3. “Cluxton is fiercely protective of his privacy. In his profile on the Dublin GAA website, he says that the best piece of advice he’s ever received is “Don’t talk to the media”. Sure enough, when the whistle blew, he celebrated briefly with his colleagues, commiserated with some of his opponents, and headed straight to the changing room. The man whose action had just won the biggest prize in Irish sport for arguably the biggest team in Irish sport departed the scene without a word to us: no platitudes, no poetry, no nothing. As the players did the media rounds in subsequent weeks and months, Cluxton was invisible. Well, almost invisible: he did make one brief and awkward telly appearance on behalf of a charity, in which the only question he was asked was on how he kept himself to himself in the wake of the All-Ireland. And he gave a short quote for a book on Dublin’s triumph; the very fact that he had done so was news. Other than that, nothing: he even shuns endorsement deals, a big call for an amateur (he teaches for a living)”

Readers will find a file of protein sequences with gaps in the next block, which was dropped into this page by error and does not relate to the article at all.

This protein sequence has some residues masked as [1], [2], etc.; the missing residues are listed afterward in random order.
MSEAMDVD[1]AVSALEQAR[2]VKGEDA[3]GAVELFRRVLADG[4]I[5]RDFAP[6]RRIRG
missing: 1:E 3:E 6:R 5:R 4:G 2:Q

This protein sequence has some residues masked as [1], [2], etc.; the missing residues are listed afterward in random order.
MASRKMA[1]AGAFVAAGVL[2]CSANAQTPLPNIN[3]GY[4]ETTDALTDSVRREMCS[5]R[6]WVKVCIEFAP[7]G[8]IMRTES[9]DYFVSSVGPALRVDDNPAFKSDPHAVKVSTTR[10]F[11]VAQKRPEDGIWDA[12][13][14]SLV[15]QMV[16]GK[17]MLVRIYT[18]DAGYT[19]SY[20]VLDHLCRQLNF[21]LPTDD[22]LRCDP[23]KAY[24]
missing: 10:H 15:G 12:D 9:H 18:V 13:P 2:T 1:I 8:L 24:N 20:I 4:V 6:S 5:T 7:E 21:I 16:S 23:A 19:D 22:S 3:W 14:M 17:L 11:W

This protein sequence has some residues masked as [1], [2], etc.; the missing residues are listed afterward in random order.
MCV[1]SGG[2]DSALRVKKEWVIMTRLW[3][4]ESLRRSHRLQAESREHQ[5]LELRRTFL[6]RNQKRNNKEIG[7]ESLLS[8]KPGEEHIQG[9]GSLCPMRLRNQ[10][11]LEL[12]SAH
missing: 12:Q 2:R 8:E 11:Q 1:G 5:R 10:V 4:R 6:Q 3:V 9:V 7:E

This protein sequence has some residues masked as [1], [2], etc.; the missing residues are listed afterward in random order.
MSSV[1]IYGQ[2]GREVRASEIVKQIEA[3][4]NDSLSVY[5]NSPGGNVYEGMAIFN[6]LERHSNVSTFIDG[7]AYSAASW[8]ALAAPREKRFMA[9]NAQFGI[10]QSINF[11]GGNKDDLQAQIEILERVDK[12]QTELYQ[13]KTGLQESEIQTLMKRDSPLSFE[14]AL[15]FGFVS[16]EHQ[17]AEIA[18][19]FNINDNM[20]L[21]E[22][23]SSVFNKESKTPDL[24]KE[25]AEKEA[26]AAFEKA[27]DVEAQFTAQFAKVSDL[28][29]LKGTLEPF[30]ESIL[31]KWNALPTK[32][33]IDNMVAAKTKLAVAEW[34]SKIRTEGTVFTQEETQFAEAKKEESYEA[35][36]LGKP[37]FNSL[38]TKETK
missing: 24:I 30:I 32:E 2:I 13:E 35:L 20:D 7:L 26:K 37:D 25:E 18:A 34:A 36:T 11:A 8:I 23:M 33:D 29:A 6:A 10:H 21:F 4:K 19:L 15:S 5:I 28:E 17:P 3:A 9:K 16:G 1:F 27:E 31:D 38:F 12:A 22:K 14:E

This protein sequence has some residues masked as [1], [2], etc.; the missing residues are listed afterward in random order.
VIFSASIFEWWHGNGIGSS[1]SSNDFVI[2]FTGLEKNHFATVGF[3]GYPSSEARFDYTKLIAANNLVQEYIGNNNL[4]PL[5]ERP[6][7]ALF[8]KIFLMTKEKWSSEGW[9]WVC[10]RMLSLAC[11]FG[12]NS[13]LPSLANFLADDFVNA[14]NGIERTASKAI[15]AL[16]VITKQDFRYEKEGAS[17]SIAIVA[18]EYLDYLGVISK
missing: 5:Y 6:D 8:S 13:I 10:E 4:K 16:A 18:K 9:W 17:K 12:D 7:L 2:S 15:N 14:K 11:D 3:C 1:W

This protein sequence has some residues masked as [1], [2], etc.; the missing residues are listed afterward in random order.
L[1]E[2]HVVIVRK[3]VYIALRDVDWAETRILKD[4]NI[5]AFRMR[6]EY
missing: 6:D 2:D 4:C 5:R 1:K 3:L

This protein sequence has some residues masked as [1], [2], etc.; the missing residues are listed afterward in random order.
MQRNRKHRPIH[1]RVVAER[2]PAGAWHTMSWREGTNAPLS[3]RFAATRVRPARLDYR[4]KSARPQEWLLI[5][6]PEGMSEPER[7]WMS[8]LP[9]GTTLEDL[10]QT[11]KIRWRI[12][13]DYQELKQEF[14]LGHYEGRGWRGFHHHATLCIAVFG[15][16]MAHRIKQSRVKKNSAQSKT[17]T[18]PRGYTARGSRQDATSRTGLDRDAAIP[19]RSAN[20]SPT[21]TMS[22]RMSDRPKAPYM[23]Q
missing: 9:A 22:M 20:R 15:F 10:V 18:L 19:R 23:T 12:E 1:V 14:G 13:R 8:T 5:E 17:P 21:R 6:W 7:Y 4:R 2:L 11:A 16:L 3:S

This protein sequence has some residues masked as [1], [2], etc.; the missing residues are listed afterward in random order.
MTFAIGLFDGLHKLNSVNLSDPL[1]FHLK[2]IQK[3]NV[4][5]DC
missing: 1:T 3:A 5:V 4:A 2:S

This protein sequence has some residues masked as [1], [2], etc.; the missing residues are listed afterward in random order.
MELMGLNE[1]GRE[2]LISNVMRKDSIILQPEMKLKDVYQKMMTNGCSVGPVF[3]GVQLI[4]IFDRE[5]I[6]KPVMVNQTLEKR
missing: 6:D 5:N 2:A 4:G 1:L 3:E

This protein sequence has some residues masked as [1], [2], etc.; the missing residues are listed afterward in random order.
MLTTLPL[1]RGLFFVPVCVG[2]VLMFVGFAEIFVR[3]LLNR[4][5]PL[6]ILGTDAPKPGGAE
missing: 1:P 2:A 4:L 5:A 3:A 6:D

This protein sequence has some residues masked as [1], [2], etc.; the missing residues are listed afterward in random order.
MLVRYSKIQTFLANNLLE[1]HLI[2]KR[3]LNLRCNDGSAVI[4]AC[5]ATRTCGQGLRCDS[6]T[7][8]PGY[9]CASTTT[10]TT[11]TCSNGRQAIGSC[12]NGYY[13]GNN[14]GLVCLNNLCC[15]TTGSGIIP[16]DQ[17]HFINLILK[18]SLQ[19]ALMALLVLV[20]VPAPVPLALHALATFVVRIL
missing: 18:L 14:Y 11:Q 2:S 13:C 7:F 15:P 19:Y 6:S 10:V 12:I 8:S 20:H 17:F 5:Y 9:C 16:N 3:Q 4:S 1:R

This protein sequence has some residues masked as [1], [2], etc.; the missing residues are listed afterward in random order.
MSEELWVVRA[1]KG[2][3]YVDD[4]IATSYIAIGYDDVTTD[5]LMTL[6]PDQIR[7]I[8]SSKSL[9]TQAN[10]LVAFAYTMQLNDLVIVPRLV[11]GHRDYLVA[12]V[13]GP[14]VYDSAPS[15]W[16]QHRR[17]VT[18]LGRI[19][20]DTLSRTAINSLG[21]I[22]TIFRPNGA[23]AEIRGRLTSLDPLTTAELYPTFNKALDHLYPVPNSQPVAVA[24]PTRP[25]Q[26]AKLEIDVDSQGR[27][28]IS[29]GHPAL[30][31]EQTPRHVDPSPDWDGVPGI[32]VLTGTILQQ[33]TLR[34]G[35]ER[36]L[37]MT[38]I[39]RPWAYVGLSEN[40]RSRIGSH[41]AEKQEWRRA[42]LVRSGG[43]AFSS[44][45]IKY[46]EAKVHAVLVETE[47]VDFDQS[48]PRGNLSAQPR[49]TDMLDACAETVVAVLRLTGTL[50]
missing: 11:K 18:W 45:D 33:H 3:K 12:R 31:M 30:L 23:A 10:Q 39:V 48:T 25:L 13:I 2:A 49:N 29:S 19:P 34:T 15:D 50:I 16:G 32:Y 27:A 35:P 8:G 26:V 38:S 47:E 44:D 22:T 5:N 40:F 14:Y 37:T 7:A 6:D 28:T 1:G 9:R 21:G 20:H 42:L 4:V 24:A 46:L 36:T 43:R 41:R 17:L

Fredorrarci introduces the idiosyncratic Dublin goalkeeper to the readers of The Classical. Which is nice.

4. “During our last conversation, over espressos in an Arnhem hotel, I had several “Aha” moments. I have watched Pep Guardiola’s Barcelona umpteen times, but only now am I finally beginningto see. Guardiola’s Barcelona are great not merely because they have great players. They also have great tactics – different not just from any other team today, but also different from Barcelona teams pre-Guardiola. Barça are now so drilled on the field that in some ways they are more like an American gridiron football team than a soccer one.”

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The always excellent Simon Kuper explains why Pep Guardiola’s Barcelona are sooooo good.